- The Washington Times - Friday, March 29, 2002

Arlington-based US Airways notified the Securites and Exchange Commission Wednesday it is considering applying for federal loan guarantees to help relieve a financial crunch that includes losing $3 million a day.
The airline's chief executive told employees in a recorded phone message this week that meeting labor-contract obligations would be difficult "given our financial situation."
However, some Wall Street airline industry analysts say US Airways may merely be trying to leave its options open by applying for the federal loan guarantees. The deadline to apply expires at the end of June.
"My theory is that United will apply as well and maybe some other airlines, just as a backup," said Ray Neidl, an airline industry analyst for the Wall Street financial firm ABN-AMRO.
The guarantees mean the federal government will pay off loans if qualified airlines default on them. The government offered the guarantees to airlines when the number of passengers plummeted and their finances collapsed after the September 11 attack.
So far, the only airline to apply is America West. It received a government guarantee that allowed it to obtain a $429 million loan and avoid bankruptcy.
Mr. Neidl said US Airways' financial condition is not as severe as America West's condition. For one thing, America West had very little collateral that it could use as a foundation for its finances.
"US Airways does have some collateral," Mr. Neidl said. "They probably have a billion dollars in cash reserves."
US Airways' costs, particularly from labor contracts, are greater than revenue as the airline continues to recover from the September 11 attack and recession. It lost $1.97 billion last year. Nevertheless, the airline is in little danger of going out of business. US Airways stock rose 8 cents to close at $6.45 on the New York Stock Exchange.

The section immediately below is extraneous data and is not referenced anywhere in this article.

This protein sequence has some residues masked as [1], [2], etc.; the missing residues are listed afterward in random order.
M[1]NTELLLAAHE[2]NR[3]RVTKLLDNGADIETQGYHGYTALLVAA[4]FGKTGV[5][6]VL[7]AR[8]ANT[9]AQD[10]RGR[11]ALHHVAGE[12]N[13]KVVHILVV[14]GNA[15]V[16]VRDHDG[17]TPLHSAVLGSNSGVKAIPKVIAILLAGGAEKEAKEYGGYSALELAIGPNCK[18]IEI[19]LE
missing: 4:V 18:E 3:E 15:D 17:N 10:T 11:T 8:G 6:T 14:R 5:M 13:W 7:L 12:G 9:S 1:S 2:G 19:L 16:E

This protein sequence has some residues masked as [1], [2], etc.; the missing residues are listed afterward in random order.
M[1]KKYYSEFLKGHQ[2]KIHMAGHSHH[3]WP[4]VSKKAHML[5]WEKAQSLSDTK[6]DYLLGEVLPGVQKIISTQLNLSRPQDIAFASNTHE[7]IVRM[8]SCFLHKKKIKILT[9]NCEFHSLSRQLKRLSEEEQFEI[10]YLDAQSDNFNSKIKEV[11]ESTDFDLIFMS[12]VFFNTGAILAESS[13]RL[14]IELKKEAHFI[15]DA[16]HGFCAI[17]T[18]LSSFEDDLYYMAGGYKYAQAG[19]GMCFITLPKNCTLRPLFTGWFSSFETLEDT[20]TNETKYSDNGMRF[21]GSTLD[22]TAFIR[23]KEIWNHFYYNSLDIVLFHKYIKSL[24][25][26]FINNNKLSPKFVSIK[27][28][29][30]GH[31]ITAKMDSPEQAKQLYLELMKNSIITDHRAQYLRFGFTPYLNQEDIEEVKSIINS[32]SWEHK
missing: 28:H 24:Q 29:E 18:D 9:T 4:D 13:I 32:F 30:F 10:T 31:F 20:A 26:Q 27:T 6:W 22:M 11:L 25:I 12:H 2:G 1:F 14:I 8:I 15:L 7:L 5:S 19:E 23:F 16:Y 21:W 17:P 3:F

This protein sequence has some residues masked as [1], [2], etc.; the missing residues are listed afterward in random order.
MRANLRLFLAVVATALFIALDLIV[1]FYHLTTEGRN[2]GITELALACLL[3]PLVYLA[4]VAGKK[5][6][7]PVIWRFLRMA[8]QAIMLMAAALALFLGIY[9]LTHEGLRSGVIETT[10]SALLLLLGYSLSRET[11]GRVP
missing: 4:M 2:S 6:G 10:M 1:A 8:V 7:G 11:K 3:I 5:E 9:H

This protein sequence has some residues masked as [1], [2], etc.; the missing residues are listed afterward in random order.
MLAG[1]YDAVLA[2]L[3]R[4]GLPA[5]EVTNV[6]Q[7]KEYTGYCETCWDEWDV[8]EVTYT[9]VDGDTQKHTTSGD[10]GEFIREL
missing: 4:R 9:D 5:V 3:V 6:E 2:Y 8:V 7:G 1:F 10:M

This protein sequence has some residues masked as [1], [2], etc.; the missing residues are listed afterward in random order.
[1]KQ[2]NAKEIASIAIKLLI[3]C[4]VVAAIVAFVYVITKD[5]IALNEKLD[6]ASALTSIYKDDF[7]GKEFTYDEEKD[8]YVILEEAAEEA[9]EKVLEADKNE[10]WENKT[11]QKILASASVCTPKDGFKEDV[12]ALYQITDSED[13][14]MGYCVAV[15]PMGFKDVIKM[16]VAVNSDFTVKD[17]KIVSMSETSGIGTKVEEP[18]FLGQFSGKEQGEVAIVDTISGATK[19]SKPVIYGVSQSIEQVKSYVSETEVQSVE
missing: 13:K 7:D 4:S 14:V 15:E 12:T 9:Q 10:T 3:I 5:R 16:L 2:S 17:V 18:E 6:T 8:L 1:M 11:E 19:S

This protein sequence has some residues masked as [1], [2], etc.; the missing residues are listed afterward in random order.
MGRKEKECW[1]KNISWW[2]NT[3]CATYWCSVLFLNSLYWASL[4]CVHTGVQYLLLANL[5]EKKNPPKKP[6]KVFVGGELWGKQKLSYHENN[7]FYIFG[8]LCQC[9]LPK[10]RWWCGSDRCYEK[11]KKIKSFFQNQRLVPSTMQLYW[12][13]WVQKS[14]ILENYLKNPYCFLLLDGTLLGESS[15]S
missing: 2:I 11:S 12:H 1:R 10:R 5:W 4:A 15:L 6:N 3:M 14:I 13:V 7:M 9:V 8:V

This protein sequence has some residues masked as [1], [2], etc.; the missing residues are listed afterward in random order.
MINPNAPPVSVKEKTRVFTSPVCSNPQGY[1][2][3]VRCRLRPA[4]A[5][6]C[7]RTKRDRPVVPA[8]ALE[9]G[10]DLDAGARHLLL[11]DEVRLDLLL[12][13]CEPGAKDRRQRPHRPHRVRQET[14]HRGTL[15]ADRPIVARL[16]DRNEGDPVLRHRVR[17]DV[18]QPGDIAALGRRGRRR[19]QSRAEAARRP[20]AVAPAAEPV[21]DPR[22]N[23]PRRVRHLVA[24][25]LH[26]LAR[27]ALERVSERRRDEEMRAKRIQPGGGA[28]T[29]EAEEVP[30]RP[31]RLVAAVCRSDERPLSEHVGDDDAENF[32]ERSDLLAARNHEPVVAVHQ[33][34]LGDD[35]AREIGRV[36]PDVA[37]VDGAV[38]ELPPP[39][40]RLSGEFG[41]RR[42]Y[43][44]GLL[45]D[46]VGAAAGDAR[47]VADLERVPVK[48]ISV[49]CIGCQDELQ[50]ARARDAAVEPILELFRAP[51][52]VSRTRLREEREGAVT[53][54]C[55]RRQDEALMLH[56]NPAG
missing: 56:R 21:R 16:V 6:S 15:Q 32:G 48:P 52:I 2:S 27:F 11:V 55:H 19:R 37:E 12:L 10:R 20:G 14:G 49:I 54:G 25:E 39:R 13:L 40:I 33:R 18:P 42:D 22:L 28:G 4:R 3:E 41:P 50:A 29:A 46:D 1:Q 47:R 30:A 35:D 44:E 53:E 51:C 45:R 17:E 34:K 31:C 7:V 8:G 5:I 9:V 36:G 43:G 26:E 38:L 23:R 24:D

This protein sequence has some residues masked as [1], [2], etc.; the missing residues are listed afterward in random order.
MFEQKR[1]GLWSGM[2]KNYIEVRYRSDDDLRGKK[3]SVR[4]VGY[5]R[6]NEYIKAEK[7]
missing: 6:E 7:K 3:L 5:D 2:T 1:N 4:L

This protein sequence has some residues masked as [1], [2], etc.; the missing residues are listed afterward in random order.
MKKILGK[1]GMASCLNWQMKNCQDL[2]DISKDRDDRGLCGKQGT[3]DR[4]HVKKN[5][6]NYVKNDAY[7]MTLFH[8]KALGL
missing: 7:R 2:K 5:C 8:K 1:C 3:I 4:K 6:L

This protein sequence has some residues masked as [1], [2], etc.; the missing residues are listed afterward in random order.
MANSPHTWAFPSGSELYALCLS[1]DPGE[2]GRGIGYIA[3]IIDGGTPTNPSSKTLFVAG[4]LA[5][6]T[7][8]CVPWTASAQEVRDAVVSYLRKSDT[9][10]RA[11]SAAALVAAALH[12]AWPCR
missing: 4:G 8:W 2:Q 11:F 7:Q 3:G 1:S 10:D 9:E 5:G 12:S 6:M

"I don't see any immediate probability of that," Mr. Neidl said.
US Airways officials are refusing to comment on their Securities and Exchange Commission filing this week. A company official said, "The company is currently evaluating whether to apply."
However, Chief Executive David Siegel has hinted the airline will need to win wage concessions from unions to regain profitability. The labor agreements were reached while the airline was thriving a few years ago and wanted to keep peace with unions as it pursued a potential merger.
The contracts link wages for most of the 32,000 union employees to salaries of workers at the four largest airlines plus 1 percent. US Airways is the nation's sixth-largest airline. It also is the largest airline to operate out of Ronald Reagan Washington National Airport.
Reagan Airport is gradually reopening after being closed by the Federal Aviation Administration for nearly a month after September 11. It is scheduled to reopen to full capacity April 15.
"Continuing to tie our compensation plan to those of the four largest carriers does not make a lot of sense in today's airline industry environment," Mr. Siegel said in his message to employees. He has been meeting with union leaders to describe the airline's predicament since he took over as chief executive this month.
Union leaders have made no decision on wage concessions.
"The contracts are at parity with the rest of the industry," said Roy Freundlich, spokesman for the US Airways unit of the Air Line Pilots Association. "What the Air Line Pilots Association is doing right now is to take a look at the company's books to study this issue and study its needs. At that time, we'll make a judgment whether the business plan the airline comes up with merits contribution from the airline pilots."
The Air Line Pilots Association represents 5,950 US Airways pilots. Currently, 1,073 of those pilots are on furlough.
One change US Airways officials would like to make in their business plan is to fly more smaller jets. They are cheaper to operate and can compete in regional markets that the largest airlines avoid.

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